There are two scenarios where you might see non-convulsive status epilepticus (NCSE):

-Presentation of coma

-Failure to rouse after seemingly successful treatment of a seizure (one article said up to 20% of status epilepticus generates NCSE after resolution of the convulsion)


The gold standard is 48 hours of continuous EEG monitoring. Unfortunately at many EDs we rarely can get EEG monitoring at all. Thus we need to be mindful of some subtle clinical signs.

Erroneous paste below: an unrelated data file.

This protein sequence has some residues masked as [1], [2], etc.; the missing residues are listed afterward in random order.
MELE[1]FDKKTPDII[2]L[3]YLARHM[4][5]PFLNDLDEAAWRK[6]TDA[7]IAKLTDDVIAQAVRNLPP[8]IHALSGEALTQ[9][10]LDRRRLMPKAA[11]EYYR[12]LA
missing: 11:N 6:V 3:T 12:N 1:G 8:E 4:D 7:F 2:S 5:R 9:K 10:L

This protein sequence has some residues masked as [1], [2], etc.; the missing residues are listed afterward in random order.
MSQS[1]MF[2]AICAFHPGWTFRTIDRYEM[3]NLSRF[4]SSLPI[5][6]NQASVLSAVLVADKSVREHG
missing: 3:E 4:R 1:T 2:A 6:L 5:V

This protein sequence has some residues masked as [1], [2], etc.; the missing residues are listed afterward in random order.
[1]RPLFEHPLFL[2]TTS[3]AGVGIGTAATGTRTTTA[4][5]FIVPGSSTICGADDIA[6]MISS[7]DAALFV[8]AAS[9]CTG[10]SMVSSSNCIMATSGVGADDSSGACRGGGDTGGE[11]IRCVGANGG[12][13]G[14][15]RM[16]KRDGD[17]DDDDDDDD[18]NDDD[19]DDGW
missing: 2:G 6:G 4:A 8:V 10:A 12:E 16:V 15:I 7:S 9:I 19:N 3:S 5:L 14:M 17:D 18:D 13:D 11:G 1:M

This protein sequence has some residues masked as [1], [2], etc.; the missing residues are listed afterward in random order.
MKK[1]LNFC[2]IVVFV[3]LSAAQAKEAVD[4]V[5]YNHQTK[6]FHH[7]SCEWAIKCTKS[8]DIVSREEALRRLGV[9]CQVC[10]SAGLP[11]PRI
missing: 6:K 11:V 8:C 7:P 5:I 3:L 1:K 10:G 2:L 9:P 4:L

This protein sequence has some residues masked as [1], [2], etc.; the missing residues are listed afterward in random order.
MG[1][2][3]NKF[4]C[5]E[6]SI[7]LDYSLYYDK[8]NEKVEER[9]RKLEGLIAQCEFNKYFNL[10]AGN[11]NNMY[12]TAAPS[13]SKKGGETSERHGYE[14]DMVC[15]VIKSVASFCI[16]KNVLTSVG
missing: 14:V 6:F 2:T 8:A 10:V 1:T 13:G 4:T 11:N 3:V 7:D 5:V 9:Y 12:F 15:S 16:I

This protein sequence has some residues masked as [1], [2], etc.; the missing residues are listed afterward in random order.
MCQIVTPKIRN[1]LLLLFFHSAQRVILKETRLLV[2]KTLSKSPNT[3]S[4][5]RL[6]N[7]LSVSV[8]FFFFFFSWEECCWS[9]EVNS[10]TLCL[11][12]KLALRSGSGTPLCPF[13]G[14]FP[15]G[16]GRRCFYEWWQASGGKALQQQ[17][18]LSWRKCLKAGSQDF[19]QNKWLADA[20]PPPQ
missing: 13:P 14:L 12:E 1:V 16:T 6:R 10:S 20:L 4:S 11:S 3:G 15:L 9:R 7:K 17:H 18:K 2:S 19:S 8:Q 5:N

Clinical signs or triggers that might prompt you to consider non-convulsive status epilepticus:

-***history of epilepsy in someone in an unexplained coma***

-volatile vital signs

-dilated pupils

-twitching (disrobe patients. May especially notice this around the eyes, where it is easier to see)



-failure to rouse after seizure could indicate non-convulsive status epilepticus

-unexplained coma in someone with a history of epilepsy should trigger this possibility

-Disrobe the patient and look for subtle signs of twitching

-Consider autonomic signs – vital signs, pupils